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Content Development Strategy
Submitted by amanda on Mon, 2011-03-21 15:52
Libraries have been in the business of sharing book or monograph records for a long time, and extensive infrastructure exists to facilitate this process, from centralized record creation and distribution facilities to defined data standards and formats. Citation or journal article records, on the other hand, have largely been monopolized by research database vendors, who sell libraries access to searchable sets of records at high prices. Libraries' recent surge toward adopting “discovery layers” that allow users to search journal articles, monograph records, and and other resources simultaneously has created an additional need for access to aggregate citation data, and vendors are capitalizing on this need by selling access to citation data collections at equally high prices.
While the need for libraries to have their own citation research databases and collections of citation data that they can use as they please is clear, having a centralized repository and record sharing system for journal article records is new. For ideas and models we can look to smaller scale citation data projects, reference management software tools and repositories, and broader digital collections such as institutional repositories. However, many questions need to be addressed, including what metadata standards and data elements will we use, how will we define the collection parameters, how will we generate the data, and how will we categorize and classify the records? The Content Planning section of the Planning and Development Research Report examines these questions. Recommendations are made based on information collected through a review of similar projects, literature searches, and informal interviews with key informants in the scholarly community.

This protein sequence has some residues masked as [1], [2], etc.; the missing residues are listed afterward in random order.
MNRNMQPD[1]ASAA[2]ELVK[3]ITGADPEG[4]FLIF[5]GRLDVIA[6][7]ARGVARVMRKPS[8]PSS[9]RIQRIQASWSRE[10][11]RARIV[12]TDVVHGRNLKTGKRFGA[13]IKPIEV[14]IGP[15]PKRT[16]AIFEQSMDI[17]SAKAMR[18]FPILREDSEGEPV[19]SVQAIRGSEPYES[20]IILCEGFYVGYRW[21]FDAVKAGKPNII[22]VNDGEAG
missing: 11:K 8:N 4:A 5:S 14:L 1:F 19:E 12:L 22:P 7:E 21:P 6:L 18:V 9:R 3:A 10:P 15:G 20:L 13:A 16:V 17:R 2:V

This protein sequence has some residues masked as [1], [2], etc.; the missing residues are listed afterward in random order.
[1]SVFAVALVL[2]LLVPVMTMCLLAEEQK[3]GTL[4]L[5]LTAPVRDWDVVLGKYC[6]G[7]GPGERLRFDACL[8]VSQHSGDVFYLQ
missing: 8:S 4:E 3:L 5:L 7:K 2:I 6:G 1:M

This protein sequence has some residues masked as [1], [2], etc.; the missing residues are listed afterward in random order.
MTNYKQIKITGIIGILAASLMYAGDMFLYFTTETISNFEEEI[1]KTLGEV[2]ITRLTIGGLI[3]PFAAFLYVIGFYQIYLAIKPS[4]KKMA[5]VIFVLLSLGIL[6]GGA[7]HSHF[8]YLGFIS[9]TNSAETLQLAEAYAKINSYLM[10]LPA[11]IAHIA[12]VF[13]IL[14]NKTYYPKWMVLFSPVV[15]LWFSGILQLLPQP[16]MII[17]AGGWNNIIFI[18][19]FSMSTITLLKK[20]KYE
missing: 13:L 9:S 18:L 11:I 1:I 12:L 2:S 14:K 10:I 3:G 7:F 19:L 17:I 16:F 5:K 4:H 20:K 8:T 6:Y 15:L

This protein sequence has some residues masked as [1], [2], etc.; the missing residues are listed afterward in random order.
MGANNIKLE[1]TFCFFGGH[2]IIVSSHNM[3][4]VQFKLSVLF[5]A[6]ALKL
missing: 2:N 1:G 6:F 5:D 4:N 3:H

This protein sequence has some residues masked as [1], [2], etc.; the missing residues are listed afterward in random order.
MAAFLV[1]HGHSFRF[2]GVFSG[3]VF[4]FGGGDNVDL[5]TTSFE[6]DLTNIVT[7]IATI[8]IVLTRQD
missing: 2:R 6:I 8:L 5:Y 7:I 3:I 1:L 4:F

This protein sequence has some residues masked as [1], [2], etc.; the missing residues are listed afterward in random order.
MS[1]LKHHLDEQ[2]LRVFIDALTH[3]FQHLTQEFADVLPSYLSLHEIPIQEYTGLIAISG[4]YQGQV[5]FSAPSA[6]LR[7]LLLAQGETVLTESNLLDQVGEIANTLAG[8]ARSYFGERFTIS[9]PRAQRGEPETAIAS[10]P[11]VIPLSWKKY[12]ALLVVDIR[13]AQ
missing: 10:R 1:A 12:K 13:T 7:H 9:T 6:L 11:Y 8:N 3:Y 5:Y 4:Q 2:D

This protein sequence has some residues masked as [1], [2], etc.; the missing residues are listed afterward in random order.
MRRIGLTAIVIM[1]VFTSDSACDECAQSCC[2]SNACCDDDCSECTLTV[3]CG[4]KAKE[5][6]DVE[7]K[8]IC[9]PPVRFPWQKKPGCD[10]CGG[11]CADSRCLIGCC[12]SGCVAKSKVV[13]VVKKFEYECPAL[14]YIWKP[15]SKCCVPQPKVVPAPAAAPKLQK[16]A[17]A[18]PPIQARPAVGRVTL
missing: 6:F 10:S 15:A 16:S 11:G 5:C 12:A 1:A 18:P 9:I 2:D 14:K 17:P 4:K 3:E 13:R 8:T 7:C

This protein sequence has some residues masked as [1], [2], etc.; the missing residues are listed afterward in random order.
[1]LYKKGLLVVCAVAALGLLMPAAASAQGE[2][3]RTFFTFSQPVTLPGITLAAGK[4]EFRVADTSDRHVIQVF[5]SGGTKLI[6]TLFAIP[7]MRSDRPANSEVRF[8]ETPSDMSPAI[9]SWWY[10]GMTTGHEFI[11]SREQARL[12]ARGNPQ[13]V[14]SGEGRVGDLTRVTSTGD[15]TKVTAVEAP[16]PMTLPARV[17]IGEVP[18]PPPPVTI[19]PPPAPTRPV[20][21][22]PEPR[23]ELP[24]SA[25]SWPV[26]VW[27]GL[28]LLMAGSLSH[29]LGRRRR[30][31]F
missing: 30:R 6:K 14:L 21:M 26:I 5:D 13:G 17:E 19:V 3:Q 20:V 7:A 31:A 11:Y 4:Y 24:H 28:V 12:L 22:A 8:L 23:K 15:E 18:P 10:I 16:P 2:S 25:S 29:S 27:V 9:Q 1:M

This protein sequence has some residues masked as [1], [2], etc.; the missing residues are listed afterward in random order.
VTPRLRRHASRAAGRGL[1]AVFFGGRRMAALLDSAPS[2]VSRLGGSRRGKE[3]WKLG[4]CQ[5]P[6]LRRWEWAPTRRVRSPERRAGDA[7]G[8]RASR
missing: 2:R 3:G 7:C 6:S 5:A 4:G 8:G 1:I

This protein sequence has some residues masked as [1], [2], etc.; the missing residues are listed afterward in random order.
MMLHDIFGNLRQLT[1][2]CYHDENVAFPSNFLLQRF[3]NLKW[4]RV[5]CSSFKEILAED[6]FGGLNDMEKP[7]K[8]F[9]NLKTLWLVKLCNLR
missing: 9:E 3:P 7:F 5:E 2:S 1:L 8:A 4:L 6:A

This document was prepared by Amanda Stevens in April 2011, with assistance from students in Dalhousie University's School of Information Management's Digital Libraries class of fall 2010.